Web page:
In 2009, Anna Newell Jones of And Then We Saved had over $23,000 in debt.
She paid it all off in just 15 months.
She did it by crushing her autopilot spending habits, modifying her priorities, and paring down her expenses.
The first, key tool she used to eliminate her debt was to use what she calls a reverse budget: "a detailed document listing all of your purchases from the last three months."
After creating a reverse budget, Newell Jones could see patterns that she was unable to recognize before, she writes in her upcoming book, The Spender's Guide to Debt-Free Living. "I saw the sad details about where my money was going, and how much I was wasting. The bottom line: I was buying stuff I didn't need with money I didn't have."
Create your own reverse budget by getting your bank and credit card statements from the last three months and make a list of categories of where your spending is going. Be sure to record everything. Get the totals for each category, and divide them by three (one for each month) to find the average spending per month.
In her book, Newell Jones suggests looking for "unskewed, unabridged, undoctored spending habits."
In other words, what do you buy when no one is looking?
If you don't know where your money is going, you can't stop it from going there. It's absolutely vital that you know how you are spending your money...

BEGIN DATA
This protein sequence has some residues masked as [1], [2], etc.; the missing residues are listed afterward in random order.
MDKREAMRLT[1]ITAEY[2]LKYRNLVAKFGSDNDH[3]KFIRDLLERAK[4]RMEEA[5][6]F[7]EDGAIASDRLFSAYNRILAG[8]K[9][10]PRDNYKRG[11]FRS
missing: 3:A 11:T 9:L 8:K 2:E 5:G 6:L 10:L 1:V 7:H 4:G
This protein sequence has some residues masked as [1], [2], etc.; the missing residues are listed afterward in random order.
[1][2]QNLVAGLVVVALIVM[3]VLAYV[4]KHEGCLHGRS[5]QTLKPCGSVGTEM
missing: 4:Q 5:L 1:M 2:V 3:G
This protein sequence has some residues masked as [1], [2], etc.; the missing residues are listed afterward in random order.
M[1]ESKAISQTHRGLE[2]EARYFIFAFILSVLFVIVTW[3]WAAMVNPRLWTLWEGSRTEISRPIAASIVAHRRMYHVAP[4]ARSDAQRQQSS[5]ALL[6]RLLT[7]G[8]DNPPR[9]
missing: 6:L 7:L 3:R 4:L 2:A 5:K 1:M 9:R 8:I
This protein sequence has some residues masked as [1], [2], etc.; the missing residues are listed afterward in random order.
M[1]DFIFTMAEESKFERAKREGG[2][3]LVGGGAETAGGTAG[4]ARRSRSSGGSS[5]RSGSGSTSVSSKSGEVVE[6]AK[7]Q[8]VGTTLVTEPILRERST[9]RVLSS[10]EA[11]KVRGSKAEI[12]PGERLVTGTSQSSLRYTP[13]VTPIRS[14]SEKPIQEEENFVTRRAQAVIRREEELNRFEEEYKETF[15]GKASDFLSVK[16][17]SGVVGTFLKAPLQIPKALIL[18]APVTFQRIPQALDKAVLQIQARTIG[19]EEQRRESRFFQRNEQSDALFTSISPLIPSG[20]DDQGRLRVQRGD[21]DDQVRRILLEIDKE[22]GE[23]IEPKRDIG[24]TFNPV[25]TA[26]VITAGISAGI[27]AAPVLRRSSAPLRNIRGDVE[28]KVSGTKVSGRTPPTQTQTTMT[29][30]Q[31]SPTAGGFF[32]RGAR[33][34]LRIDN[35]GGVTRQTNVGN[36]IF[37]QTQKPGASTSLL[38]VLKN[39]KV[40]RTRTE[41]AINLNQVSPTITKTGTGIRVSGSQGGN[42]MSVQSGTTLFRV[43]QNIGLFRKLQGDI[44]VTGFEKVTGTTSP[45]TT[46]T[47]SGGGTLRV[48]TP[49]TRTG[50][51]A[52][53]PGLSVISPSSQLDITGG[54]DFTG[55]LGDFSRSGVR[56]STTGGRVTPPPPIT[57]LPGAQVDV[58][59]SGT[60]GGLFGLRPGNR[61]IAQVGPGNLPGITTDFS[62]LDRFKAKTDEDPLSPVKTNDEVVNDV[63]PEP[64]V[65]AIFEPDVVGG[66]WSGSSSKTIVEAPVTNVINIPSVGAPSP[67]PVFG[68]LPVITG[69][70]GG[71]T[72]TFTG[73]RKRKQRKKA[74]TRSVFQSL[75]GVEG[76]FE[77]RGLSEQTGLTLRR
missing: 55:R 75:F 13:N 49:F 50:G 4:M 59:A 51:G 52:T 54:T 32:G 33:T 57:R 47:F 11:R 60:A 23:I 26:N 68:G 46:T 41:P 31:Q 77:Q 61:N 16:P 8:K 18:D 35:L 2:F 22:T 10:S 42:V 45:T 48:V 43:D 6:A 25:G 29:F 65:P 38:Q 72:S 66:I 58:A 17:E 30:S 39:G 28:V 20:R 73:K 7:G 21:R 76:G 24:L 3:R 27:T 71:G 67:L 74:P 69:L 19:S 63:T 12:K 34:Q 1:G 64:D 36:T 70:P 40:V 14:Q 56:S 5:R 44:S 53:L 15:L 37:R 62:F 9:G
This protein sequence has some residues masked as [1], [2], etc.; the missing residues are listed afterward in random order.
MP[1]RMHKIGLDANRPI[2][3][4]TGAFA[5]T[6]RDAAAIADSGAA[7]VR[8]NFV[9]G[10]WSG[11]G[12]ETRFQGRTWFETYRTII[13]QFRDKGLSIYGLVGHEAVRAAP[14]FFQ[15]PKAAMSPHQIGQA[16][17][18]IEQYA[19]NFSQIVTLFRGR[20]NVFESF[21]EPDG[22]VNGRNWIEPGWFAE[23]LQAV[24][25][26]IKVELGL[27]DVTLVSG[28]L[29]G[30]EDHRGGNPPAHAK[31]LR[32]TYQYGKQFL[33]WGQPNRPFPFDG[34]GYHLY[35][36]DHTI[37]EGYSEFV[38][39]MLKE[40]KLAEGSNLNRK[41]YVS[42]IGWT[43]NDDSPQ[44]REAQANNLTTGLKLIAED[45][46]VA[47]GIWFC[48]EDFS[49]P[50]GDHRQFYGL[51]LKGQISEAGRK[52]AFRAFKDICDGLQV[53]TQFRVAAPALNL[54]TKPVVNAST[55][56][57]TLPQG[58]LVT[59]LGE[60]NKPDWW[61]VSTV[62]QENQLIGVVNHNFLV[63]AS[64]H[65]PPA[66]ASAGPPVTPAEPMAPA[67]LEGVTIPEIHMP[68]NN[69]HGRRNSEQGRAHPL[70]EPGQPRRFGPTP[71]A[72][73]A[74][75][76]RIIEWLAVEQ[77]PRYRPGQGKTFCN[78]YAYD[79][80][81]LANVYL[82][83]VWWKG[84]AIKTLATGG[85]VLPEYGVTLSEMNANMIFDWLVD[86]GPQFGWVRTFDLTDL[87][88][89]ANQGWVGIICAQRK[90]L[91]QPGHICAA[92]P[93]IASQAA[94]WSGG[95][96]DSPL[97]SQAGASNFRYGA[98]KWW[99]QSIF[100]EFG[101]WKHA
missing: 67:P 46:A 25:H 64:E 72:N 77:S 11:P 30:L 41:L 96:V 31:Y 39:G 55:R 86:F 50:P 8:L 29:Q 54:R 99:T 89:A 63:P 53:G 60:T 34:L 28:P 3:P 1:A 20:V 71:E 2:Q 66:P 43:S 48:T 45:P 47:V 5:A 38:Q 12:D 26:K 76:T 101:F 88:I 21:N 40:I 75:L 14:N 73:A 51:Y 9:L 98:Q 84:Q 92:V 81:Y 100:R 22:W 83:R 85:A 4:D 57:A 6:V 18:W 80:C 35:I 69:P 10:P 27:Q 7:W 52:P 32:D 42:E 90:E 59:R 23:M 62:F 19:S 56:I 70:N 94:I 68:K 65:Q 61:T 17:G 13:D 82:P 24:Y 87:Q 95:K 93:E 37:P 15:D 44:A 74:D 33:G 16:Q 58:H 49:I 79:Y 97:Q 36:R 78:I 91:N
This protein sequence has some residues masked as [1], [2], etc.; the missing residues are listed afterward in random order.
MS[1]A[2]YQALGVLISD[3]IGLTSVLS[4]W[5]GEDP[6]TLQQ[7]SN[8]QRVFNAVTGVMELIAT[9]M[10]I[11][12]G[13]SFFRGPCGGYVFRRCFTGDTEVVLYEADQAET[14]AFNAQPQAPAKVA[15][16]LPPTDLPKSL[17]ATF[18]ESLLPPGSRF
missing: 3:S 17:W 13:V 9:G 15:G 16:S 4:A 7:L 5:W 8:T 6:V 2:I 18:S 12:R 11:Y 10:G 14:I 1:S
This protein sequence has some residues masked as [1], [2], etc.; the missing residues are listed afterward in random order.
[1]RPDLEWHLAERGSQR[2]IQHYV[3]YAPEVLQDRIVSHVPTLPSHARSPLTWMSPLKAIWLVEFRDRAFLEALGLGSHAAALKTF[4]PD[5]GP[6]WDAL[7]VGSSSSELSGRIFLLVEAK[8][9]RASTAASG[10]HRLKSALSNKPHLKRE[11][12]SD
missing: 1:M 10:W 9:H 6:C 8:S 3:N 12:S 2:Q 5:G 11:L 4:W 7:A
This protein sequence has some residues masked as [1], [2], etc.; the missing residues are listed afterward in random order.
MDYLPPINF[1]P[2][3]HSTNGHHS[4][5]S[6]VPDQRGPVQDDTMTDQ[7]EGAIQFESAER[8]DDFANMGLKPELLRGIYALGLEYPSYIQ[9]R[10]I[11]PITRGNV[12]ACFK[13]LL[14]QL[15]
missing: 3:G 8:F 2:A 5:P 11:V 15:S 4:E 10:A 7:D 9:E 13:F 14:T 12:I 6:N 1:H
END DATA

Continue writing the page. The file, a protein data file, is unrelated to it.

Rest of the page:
It's easy to think that you need everything you're buying, but you have to be honest about your spending to make any lasting changes.
The budget will help you narrow down where your money is going and will reveal patterns and problem areas. A "problem area," according to Newell Jones, is "unnecessary expenditure that appears in the reverse budget multiple times."
After figuring out your problem areas, you can tackle them by:
Identifying triggers— the people and places that "put you in temptation's way."
Making a diversion plan by having a backup activity for time when you're tempted to go to a place you know will trigger your autopilot spending. For instance, instead of going shopping as she usually did during her lunch break, Newell Jones kept busy at work: She asked for more tasks and organized everything, which kept her engaged.
Creating a "commitment device" such as a "punishment" for the times you do fall back into your spending habits. Punishment ideas Newell Jones suggests are putting aside money for each slip up and sending an extra payment to your credit card company.